I am naturally conservative in many ways. I value in-group loyalty and moral purity. I respect hard work and independence.
Therefore, I believe we need universal healthcare.
Think about it. Entrepreneurs, job creators, are one of the great archetypes of conservative ideology. But the single greatest obstacle to entrepreneurship may be dependence on health insurance: why would I give up my stable job, with my access to health insurance, to try something that may or may not pay enough to let my kids go to the doctor? I wouldn't.
Barack Obama's progressive compassion is commendable, but the Affordable Care Act didn't solve this problem. Instead, it increased the burden on job creators, by putting much of the burden of paying for health care on employers' backs. Everyone needs health care, but should it really be employers' responsibility to cover that?
My libertarian and Constitutionalist readers will be quick to note that it shouldn't be the government's job, either. The Constitution does not give the federal government power to administer universal healthcare. The Affordable Care Act tried to get around that, awkwardly.
But what if the state governments were responsible for healthcare?
State and local governments' involvement in education and healthcare is not new. They have been since America's founding. The Founders reserved that power for the states and the people, and did not give it to the federal government. On the state and local level, I believe that a conservative system for universal healthcare would focus on conservative principles: family, entrepreneurship, competition.
First, universal healthcare should focus on families. Providing generous prenatal and postnatal care would likely reduce the number of abortions nationwide. Work requirements for government aid should recognize that parenting young children is hard work, and providing healthcare for parents and young children can make one of the most challenging phases of life a little less stressful. Likewise, we should continue to provide aid for the elderly.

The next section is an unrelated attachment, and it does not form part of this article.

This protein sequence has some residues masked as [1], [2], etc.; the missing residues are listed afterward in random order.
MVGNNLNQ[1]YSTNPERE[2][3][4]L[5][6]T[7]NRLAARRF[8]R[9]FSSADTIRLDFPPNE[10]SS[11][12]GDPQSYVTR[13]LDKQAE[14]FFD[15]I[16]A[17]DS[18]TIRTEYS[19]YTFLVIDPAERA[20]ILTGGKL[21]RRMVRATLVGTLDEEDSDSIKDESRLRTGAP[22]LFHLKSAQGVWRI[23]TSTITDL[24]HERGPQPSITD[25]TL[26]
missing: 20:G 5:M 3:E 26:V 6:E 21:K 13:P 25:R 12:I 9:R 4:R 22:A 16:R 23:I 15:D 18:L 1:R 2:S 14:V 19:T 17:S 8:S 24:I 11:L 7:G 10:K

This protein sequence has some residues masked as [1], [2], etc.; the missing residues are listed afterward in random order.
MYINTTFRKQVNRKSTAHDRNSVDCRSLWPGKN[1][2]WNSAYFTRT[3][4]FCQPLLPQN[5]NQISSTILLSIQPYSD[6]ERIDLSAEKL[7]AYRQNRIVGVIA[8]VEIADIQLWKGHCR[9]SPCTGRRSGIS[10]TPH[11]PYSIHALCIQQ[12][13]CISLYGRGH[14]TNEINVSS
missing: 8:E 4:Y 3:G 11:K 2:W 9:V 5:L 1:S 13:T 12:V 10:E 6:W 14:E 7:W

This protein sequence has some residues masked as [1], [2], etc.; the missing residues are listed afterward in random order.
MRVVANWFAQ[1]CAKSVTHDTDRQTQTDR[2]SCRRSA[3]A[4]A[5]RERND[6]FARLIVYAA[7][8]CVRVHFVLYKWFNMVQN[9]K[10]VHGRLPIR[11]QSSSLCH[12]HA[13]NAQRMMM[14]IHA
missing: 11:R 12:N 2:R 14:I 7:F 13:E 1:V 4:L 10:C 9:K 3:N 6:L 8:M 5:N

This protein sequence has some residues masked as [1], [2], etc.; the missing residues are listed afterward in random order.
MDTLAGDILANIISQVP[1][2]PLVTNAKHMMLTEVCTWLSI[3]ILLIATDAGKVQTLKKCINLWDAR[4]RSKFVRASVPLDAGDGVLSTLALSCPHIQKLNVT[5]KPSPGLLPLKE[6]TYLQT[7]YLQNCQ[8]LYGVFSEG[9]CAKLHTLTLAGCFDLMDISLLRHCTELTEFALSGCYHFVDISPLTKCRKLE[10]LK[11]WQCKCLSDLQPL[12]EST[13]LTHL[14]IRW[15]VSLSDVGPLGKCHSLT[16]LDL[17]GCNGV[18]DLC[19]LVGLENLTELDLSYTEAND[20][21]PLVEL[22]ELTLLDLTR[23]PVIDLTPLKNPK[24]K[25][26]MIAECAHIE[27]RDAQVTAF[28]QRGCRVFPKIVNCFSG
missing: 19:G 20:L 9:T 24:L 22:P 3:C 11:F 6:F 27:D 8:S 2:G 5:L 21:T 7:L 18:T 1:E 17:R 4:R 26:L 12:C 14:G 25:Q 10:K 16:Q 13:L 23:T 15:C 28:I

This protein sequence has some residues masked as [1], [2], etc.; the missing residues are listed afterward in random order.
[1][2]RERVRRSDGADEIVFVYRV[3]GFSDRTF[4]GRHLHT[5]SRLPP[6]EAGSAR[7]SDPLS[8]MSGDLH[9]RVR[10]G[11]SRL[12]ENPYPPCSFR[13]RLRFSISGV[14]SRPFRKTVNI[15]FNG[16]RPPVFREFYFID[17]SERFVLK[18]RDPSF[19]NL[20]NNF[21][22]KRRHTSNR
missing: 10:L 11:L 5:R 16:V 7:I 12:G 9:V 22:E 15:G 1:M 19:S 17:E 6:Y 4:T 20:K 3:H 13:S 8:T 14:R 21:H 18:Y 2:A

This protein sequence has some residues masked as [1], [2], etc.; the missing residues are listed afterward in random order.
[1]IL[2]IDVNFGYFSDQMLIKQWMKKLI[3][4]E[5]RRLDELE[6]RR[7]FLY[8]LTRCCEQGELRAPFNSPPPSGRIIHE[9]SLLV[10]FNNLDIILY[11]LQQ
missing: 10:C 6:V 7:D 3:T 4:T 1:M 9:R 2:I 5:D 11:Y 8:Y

Entrepreneurship is another core value of conservativism: what if we started by extending Medicaid to entrepreneurs and their families? How many more people would experiment with creating jobs and services? What would happen to our economic growth? I'd also like to note that good health is a prerequisite to hard work: if we provide universal mental health services, in particular, we can increase the proportion of the population that is capable of self-reliance.
As a conservative, I believe that single-payer healthcare is unnecessary for universal healthcare (one of Hillary Clinton's criticisms of Bernie Sanders), and removes the power of competition. Instead, we simply need minimal legislation to oversee fair competition: price transparency, anti-monopoly measures, and so on. Our current system allows for monopolistic health insurance companies, and it hides the prices for medical procedures. We have a strange for-profit bureaucracy, not a capitalist or socialist system. By making the health insurance system truly capitalist--transparent and competitive--we could promote efficiency and entrepreneurship in that field.
Bernie Sanders means well, but we don't need to jump to single-payer in order to have universal healthcare. Switzerland and Hong Kong provide universal healthcare in ways that, I believe, would greatly appeal to American conservatives.
America is tied for the best healthcare in the world--but among the world's top countries, our healthcare is the most expensive and least efficient. We use Canada as an excuse for avoiding universal healthcare, but among developed countries, Canada is unusual in having such long waiting times. We can build our own system, using the best of the world's wisdom as an inspiration, just as James Madison did when he draft our Constitution.